As time passes, we as a society have begun to realize the harm done to the long-term health of our natural world by our short-term decisions regarding our built environment and daily practices. It is a reasonable reaction to be skeptical of claims of global warming and other such environmental issues often delivered by overbearing zealots. However, we now have undeniable facts that our industrialized society, without corrected practices, will eventually have unalterable consequences due to wasteful consumption of our natural resources, filling our current and future landfills, altering the natural occurrences of our climate, etc.
For years, our focus has been on finding materials and methods that look good while costing as little as possible, with little regard to lifecycle costs or environmental impact.
Within our world today, we often see our built environment (buildings, roads, infrastructural grids, etc.) to be a native part of life. Obviously, these modern amenities that humans have introduced are becoming a more and more overwhelming part of what defines us. Here are a few facts on the far-reaching influence of the built environment in the U.S alone.
• Buildings annually consume 39 percent of the total energy and 68 percent of the total electricity used in the U.S.
• Each day five billion gallons of potable water are used solely to flush toilets.
• The U.S. is home to 4.5 percent of the world’s population, but is responsible for 15 percent of the world’s consumption of wood.
• In the U.S. we increase developed land area by about 25 percent every 10 years.
• Building-related construction and demolition (C&D) debris totals approximately 136 million tons per year, accounting for 60 percent of the total non-industrial waste generation in the U.S.
According to that last fact, while it is critical to make the recycling of our household disposables a routine part of life, understanding and managing the impact of our buildings is an even more crucial challenge. Plainly stated, the problem necessitates action before further irreversible damage is done.
Sustainable design is a general reaction to global environmental crises, the rapid growth of economic activity and human population, depletion of natural resources and damage to ecosystems. Green building practices (by architects, owners, developers, contractors, etc.) help to sustainably reduce or eliminate negative environmental impacts while reducing the use of non-renewable resources. Not only affecting new construction, these practices can improve existing unsustainable design, construction and facility operations. Owners find that buildings designed using a proven standard for green building, such as LEED, are simply better buildings holistically. A structured approach gives owners assurance that a building has been thoughtfully and thoroughly considered in both design and construction. As an added benefit, green design methods reduce operating costs through lessened energy burden, enhance building marketability and increase worker productivity via improved indoor air quality. To stress the importance of indoor air quality, consider these facts:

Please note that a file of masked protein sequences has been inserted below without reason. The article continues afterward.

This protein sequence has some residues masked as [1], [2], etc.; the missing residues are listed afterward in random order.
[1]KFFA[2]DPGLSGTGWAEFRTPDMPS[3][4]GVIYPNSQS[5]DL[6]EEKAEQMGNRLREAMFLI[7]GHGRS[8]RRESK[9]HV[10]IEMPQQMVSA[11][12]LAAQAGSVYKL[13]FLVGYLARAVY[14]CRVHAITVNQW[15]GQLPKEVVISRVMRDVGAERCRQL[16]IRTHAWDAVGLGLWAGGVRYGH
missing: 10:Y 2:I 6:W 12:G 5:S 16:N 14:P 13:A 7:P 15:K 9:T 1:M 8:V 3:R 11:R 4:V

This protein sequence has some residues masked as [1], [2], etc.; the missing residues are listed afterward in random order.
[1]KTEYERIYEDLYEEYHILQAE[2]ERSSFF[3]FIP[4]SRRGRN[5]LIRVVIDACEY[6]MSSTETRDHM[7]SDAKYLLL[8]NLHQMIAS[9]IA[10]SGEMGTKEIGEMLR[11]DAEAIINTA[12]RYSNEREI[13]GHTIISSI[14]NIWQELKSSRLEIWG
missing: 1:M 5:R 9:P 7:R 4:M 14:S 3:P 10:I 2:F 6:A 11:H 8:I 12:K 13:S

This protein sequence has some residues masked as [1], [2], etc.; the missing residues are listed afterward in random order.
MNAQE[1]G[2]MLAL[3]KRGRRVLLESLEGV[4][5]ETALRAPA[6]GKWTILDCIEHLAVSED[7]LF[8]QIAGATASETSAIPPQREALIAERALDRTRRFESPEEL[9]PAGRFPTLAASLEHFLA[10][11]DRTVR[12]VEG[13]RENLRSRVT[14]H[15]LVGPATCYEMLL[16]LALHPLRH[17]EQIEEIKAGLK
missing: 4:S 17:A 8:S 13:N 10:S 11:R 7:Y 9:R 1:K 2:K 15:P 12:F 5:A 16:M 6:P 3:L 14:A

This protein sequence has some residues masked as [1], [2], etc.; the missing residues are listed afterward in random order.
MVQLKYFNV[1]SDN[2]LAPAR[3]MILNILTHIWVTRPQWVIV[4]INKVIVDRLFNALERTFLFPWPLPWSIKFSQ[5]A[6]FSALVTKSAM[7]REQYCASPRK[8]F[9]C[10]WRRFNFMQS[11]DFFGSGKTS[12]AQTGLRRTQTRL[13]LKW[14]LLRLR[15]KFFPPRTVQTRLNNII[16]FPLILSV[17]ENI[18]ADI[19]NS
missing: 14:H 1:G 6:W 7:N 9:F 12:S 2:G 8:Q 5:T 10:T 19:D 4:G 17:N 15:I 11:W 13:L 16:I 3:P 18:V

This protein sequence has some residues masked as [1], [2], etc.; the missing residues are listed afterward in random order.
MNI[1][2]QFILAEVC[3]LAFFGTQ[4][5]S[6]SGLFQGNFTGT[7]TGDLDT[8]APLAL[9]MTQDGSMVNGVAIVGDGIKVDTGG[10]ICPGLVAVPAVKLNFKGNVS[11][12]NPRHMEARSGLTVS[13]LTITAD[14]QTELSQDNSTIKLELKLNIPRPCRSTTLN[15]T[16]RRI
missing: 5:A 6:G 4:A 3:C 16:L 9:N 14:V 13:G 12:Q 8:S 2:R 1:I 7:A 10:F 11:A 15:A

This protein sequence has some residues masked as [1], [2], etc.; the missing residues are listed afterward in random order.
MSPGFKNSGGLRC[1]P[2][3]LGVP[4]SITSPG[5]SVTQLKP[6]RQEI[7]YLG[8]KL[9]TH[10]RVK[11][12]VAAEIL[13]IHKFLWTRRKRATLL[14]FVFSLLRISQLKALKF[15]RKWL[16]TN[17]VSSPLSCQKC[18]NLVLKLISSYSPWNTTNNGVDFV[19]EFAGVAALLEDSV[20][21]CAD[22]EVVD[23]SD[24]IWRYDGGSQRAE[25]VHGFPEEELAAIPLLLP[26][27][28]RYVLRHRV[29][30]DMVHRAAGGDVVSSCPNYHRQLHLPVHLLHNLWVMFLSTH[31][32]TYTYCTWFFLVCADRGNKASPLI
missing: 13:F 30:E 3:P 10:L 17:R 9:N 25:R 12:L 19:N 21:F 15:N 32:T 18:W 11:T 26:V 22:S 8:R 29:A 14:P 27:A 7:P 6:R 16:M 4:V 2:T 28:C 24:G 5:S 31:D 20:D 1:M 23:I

• On average, Americans spend about 90 percent or more of their time indoors.
• Indoor levels of pollutants are often five times higher and are occasionally as much as 100 times higher than outdoor levels.
• Many of these pollutants can cause health reactions in those suffering from asthma and allergies, thus contributing to millions of days absent from school and work.
• Sources of indoor air pollution include, but are not limited to, building materials (carpets, paint, plastics, etc.) and furnishings, central heating and cooling systems and household cleaning products.
Architects, interior designers and planners now have many resources for information on successful green building practices. One of these is the LEED (Leadership in Energy and Environmental Design) Green Building Rating System devised by the U.S. Green Building Council. While other standards exist, LEED is widely considered the benchmark for what defines “green building.” Our media and advertising is saturated with the term “green.” There is even a term for the practice of companies disingenuously spinning their products and policies as environmentally friendly — “greenwashing.” The LEED Rating System helps to boil down what is truly effective in sustainable design, while avoiding commercial influence. In short, buildings designed under this system are given points for achieving various levels of improved energy efficiency, recycled content, material emission levels, etc. In achieving certain point levels, a building is considered to be a definable example of responsible “green building.” While using any method of green building is better than nothing, there is no substitute for involving an experienced team (architect, interior designer, engineers, contractor, etc.) from a building’s infant stages.
Our short-sighted habit of seeking the quickest/cheapest products and services has caught up with us as a society, but fortunately, so has our problem solving abilities. Green design has environmental, economic and social elements that benefit all building stakeholders, including owners, occupants and the general public. While the list of these benefits is lengthy, we need to understand that being responsible with our planet is simply the right thing to do. These principles address the future effects of new development — not just the present day.
Justin Harrington, NCARB, LEED AP, is an architect at The McCarty Company-Design Group, P.A., a full service architecture and interior design firm. Based in Tupelo, the firm focuses primarily on healthcare, institutional, commercial, industrial and educational projects.